Michael Jordaan talks retail innovation

Michael Jordaan (Pic: Carin Smith)
Michael Jordaan (Pic: Carin Smith)

Cape Town – Retail was becoming faster and the role of mobile and social commerce was increasing, venture capitalist and former FNB CEO Michael Jordaan told members of the South African Council of Shopping Centres (SACSC) on Tuesday.

Sales through mobile phones were expected to increase a lot over the next three years and research showed 79% of South Africans like getting offers via their mobile phones.
 
At the same time word of mouth was one of the most important marketing tools, while social networks could be turned into shopping platforms, explained Jordaan.

Innovative retailing could stretch from the use of drones, secure locker delivery, robot shopping assistants, hybrid shopping experiences, self-service check outs, online shopping kiosks and pop-up stores.

Third party e-market places could become a big alternative for producers who up to now have been at the mercy of large retailers.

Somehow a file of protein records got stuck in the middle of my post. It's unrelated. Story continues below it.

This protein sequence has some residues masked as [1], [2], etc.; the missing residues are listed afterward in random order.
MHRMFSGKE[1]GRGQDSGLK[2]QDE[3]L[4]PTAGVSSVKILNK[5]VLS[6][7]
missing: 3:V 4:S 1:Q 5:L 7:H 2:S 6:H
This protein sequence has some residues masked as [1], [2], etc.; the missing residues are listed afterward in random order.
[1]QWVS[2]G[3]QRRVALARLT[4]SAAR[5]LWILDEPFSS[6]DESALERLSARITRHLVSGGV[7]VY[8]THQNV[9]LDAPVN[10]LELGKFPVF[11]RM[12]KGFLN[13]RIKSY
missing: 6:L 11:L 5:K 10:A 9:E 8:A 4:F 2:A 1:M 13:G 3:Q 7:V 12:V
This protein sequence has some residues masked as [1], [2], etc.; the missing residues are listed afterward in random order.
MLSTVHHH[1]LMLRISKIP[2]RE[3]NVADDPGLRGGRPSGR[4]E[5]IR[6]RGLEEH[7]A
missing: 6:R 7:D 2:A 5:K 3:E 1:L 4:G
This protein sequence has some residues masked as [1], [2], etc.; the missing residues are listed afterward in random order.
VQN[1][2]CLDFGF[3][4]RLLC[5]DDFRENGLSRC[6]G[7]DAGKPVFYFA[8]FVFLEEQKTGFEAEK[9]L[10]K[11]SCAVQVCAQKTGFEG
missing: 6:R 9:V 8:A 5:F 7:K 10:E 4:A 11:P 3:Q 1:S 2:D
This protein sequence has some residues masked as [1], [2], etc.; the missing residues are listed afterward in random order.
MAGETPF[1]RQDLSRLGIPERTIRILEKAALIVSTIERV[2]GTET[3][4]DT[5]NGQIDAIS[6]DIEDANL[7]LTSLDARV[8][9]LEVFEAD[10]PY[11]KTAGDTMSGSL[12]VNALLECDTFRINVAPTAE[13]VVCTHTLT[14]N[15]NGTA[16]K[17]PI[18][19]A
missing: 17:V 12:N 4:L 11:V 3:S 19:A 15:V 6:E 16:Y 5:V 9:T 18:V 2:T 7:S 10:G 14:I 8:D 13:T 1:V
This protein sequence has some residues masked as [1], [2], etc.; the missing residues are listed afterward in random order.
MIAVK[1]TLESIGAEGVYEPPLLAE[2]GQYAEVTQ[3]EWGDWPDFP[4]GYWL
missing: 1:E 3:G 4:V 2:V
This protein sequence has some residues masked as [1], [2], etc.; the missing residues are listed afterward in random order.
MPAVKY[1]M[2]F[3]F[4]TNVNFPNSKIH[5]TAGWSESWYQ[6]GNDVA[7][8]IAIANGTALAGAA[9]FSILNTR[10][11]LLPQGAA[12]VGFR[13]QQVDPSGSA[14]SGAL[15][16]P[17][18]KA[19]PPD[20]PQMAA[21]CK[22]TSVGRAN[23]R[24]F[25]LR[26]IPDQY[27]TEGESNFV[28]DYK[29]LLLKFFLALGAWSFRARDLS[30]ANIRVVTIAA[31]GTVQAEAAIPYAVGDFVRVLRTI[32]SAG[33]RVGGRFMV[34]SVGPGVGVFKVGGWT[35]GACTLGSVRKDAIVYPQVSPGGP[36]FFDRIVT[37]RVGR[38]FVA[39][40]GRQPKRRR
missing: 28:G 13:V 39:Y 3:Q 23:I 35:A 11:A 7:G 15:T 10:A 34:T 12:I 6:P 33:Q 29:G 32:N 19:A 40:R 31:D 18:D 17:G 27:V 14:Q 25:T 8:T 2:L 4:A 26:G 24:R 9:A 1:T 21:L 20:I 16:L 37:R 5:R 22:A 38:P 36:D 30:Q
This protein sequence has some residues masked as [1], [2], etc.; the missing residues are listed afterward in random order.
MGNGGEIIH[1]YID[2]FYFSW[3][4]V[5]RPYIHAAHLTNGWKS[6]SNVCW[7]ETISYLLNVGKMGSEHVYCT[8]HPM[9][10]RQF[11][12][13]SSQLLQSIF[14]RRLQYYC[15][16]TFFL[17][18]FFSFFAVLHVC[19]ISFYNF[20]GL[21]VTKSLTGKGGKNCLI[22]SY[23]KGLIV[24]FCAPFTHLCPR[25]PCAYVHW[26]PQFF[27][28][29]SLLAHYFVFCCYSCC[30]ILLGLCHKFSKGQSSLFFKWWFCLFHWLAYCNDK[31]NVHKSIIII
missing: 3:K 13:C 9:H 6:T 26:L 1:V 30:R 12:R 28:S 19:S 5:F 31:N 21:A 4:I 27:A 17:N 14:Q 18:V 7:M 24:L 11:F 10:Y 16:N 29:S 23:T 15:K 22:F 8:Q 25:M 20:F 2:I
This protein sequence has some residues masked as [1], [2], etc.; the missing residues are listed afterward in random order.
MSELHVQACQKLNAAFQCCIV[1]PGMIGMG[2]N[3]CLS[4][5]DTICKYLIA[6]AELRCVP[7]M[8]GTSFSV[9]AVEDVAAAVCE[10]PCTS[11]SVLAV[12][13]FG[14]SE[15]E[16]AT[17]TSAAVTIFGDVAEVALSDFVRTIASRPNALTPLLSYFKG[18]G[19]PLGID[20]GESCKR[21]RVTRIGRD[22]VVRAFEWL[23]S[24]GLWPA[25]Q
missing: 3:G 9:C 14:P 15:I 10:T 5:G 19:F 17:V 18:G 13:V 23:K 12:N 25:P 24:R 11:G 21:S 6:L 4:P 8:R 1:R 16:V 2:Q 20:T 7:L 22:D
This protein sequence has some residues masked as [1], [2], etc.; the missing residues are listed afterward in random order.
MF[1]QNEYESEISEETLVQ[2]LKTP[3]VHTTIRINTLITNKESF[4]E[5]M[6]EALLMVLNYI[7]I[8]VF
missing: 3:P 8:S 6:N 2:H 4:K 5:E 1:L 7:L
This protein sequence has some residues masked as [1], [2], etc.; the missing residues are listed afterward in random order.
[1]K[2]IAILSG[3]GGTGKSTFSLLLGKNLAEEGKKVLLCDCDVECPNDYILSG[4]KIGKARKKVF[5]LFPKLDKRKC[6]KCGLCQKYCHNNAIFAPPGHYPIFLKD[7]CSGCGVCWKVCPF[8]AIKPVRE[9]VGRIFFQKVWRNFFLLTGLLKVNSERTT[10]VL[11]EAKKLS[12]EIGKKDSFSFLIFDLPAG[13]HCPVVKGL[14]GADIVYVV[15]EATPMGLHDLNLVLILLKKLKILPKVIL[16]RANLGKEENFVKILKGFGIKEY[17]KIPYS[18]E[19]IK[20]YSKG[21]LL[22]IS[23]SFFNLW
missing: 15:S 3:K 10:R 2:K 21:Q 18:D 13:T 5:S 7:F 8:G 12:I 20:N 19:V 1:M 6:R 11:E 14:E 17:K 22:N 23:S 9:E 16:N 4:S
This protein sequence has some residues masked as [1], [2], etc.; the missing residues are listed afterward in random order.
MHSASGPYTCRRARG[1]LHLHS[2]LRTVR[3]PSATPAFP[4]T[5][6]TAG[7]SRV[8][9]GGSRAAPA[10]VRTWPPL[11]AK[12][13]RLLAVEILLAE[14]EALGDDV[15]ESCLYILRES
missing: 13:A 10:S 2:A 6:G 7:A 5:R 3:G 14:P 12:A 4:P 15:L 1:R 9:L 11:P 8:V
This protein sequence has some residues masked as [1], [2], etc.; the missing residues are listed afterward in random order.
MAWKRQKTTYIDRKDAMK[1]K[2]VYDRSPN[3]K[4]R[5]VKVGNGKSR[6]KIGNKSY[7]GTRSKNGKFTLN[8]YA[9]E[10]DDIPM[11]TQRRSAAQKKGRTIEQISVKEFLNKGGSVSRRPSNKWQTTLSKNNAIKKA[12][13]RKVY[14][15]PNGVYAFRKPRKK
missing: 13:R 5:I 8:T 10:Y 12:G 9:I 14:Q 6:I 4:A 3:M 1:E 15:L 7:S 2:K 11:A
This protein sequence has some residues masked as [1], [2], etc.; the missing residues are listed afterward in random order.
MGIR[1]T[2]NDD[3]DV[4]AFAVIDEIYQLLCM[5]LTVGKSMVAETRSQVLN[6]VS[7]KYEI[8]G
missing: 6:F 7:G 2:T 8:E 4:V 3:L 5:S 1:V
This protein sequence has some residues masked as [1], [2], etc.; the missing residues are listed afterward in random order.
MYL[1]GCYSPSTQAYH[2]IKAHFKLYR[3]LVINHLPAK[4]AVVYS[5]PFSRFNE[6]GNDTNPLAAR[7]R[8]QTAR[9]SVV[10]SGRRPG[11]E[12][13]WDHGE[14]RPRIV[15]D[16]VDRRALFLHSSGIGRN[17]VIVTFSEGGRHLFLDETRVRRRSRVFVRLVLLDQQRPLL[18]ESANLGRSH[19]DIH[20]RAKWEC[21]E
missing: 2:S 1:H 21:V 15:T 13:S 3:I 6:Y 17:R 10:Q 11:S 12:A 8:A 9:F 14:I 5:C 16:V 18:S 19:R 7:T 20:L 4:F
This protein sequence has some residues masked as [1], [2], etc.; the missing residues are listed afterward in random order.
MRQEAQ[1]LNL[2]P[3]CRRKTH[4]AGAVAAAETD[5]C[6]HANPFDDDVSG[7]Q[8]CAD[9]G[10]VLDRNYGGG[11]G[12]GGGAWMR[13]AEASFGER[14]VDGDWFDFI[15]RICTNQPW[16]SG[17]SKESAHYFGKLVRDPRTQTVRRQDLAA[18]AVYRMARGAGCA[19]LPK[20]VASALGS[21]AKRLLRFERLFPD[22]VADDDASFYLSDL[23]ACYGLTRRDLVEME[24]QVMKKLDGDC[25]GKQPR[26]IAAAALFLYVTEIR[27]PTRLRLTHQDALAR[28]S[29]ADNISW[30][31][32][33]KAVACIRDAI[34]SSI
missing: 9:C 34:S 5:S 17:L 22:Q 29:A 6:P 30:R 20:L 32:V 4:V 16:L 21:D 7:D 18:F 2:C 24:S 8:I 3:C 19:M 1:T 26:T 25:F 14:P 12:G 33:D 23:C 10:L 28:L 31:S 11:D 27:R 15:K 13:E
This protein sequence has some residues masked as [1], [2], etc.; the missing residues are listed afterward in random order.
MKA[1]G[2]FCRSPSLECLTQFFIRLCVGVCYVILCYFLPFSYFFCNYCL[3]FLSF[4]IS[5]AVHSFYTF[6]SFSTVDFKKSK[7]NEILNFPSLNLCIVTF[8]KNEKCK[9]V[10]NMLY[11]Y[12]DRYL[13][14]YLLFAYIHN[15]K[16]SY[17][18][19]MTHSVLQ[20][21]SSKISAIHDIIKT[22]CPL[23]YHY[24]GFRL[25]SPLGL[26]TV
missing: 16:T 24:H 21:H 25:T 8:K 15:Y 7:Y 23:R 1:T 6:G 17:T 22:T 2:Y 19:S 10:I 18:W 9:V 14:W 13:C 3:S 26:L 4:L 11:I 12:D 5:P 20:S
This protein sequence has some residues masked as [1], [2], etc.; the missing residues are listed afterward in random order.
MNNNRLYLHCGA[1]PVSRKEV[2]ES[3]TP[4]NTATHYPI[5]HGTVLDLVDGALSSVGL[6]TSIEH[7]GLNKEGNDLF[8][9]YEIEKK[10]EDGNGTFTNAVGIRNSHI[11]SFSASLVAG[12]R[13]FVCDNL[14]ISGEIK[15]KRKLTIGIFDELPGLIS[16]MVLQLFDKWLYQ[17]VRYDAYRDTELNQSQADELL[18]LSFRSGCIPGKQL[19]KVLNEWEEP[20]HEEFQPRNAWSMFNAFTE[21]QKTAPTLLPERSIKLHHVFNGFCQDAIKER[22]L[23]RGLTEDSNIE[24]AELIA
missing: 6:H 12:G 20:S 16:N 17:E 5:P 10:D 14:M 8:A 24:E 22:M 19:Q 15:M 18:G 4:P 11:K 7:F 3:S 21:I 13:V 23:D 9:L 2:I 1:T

Free WiFi could also be used to draw more people to malls. By obtaining permission to monitor where customers shop in turn, they could easily be informed about special offers, suggested Jordaan.

Location-based beacon technology was another way retailers could enhance the shopping experience. It could also provide retailers with data about shopping habits. Big data was another way to determine location based and personalised marketing.

By paying by mobile phone using technology - like SnapScan and Zapper - the checkout process could be made much faster and long queues avoided, explained Jordaan.

READ: Future of retail in spotlight at congress

Crime

Shopping centre crime had increased by 60% and to Jordaan it was a pity that SA had the most mature CCTV industry in the world - 1.9 million CCTV cameras - and yet 98% of CCTV footage remained unseen. On top of that CCTV operators missed 95% of events after staring at screens for 22 minutes.

That was why automated video analytics could play an important role, Jordaan said. It could improve security at shopping centres by picking up patterns that normally would have gone unnoticed, for instance, the same car circled the mall four times.

Since it was expected that public transport would play an increasingly important role in future, Jordaan said shopping centres needed to be more accessible to public transport, be aware of when public transport arrived and left and made the information easily visible.

Jordaan also believed malls could put solar energy to good use. The cost of solar was decreasing by between 12% and 20% per year, making it already a viable alternative to Eskom tariff increases.

ALSO READ: Retail partnership to curb centre robberies

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